School cutbacks leave teaching fellows in bind
Posted May 8, 2009
Raleigh, N.C. — As cash-strapped school districts across North Carolina cut positions and cancel job fairs, participants in the North Carolina Teaching Fellows Program face the grim prospect of having to repay their partial college scholarships.
The program pays $26,000 toward the cost of college for students who agree to teach for four years in a public or U.S. government school in North Carolina. Those who don't fulfill their teaching obligation within seven years of graduation must repay a prorated portion of the scholarship with interest.
"Everyone is very apprehensive," said Lauryn Dupre, a new Meredith College graduate who has had no luck finding a teaching job. "I used to be picky, but now, if it's a classroom with a door and has kids, I'll be there.
"I just want to make students love school and love learning," she said.
Kelly Bradshaw, another teaching fellow from Meredith, said she has no idea how she would repay the scholarship if she can't find a teaching job.
"It definitely is in my mind," Bradshaw said. "Going into the teaching profession, you think, 'Wow, job security,' and right now, it's not that way."
In addition to the 355 Teaching Fellows Program participants graduating this spring, more than 3,500 are trying to complete their four-year teaching obligation statewide. Program administrator Jo Ann Norris said many of them have lost their jobs and are anxious about having to repay part of their debt.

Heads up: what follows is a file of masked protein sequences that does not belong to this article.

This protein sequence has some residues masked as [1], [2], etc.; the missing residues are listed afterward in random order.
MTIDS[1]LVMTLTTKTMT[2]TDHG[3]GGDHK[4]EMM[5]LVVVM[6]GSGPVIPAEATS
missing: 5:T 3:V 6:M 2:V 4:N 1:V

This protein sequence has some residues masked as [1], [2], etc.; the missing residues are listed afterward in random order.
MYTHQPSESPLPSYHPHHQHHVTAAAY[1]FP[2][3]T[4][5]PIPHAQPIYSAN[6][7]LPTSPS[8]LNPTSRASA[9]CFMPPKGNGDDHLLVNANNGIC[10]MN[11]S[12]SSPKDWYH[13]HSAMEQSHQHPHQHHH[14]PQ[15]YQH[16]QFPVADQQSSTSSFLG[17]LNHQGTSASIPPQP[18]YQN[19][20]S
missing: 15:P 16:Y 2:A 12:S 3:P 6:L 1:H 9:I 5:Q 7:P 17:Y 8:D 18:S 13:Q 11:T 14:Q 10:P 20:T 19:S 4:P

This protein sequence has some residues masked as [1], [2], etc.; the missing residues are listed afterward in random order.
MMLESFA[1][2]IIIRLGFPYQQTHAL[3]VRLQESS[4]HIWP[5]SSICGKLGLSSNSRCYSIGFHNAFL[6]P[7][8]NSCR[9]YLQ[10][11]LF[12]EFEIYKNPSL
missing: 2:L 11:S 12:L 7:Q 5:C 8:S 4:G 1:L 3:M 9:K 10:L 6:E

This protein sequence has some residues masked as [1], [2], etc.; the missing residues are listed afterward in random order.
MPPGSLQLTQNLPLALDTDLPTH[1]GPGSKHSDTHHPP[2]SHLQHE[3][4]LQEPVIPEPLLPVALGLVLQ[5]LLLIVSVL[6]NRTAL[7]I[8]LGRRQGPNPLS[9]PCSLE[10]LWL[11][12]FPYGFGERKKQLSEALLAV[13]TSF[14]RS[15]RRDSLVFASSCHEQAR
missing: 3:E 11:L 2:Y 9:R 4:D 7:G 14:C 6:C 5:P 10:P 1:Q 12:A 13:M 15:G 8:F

"I have had many phone calls from those students, e-mails from students and parents concerned," Norris said.
The commission that oversees the Teaching Fellows Program has some flexibility on extending the seven-year deadline on a case-by-case basis, she said.
Norris said she has advised teaching fellows to get on lists of substitute teachers for various school districts, to continue looking for full-time classroom jobs and to be willing to work in districts farther away from where they live. She said some teachers will be hired back next school year.
"Hang on. Don't panic," she said.